adding multicore and GPU support: thoughts and strategies
This year's GSoC efforts spurred some project proposals concerned
with accelerating Boost.uBLAS using a variety of techniques
(vectorization, parallelization, GPU acceleration).
As I have worked on similar efforts in the past (e.g.,
http://openvsip.org/), I'd like to share some of my experience, so
any future effort can learn from that.
1) choice of optimisation
The first thing to note is that there are quite a few approaches
to accelerating BLAS routines, and which one to choose on a
particular hardware platform depends on different criteria,
including information that may be available at compile time
(operand types, specific operation, etc.), or runtime (the problem
size, the exact array dimensions, memory alignment, number of
cores available, etc.). Worse, the platform on which the code is
compiled may not even be the platform on which it is to run
(unless you want to end up in a situation like ATLAS, which
doesn't support cross-compilation precisely because it fine-tunes
generated code by measuring performance on hardware available
during the build).
This suggests a different approach, where multiple "backends"
coexist (SIMD, OpenMP, OpenCL, CUDA, etc.) in parallel, and may,
depending on the deployment context, be enabled individually.
Then, a user may either select one of the available backends
explicitly (using an appropriate API that needs to be added), or a
mechanism needs to be added that allows to select the "best"
backend. This selection itself could be done in different ways,
either in-process ("just in time"), or out-of-process, in a
Note that, in case of GPU-based backends, it is crucial to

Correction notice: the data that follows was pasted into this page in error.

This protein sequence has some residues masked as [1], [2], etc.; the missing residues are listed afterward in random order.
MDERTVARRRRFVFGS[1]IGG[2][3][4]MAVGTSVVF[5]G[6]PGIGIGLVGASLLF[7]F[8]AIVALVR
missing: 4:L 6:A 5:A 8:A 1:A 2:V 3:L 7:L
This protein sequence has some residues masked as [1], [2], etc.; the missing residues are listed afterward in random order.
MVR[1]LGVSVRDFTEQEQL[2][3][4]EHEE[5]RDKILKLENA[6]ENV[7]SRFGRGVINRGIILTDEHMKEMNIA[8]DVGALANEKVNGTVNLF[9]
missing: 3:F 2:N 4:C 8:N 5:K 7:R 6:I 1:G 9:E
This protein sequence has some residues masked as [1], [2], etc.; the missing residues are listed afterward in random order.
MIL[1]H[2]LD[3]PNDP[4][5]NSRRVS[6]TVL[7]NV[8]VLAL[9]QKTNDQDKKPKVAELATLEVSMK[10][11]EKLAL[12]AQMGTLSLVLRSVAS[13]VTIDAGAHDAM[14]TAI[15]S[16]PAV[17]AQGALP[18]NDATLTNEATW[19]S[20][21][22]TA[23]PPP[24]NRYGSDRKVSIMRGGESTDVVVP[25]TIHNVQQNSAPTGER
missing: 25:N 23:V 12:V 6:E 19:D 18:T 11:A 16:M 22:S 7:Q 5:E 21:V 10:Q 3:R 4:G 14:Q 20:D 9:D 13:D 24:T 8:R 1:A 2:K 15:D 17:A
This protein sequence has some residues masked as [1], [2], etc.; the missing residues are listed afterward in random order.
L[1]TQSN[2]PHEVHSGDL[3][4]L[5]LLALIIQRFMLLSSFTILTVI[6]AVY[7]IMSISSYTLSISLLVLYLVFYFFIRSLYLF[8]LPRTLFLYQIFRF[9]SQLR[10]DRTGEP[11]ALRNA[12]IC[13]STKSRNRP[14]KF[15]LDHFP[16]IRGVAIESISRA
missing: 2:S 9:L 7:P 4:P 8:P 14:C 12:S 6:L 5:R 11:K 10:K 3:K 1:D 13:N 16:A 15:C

eliminate unnecessary data movements, as they will have a huge
impact on performance. Therefore, rather than naively moving data
from the host to the GPU, run the operation, then move it back, on
each operation, it's much better to move data "lazily", i.e. keep
data on the GPU in case the next operation is also performed
there. All this suggests that a good data model is crucial for
such acceleration work.
2) do-it-yourself versus using existing backends
At least for certain platforms there already exist optimised
"kernels", and it might be best to call those rather than
reimplement them. For example, both for CUDA as well as OpenCL
there exist freely distributable BLAS libraries. Thus, it might be
more efficient to add adapters that allow Boost.uBLAS to call
those, rather than implement its own.
All that being said, I don't think it's a good idea to let GSoC
students make their own choices, hoping that those will be in line
with what the Boost.uBLAS developers have planned for the future.
On the other hand, such an architectural vision may not even exist
as of yet, so it's hard to come up with a clear path forward,
without doing some actual prototyping. But with all the above open
questions, it seems there is a real danger of any project to be
over-ambitious, while in the end not having any tangible results
that could be re-integrated into Boost.uBLAS. I'd thus like to
suggest that we scale down the expectations a bit, perhaps picking
one or two self-contained ideas from the above, which can be
relatively easily implemented and even validated.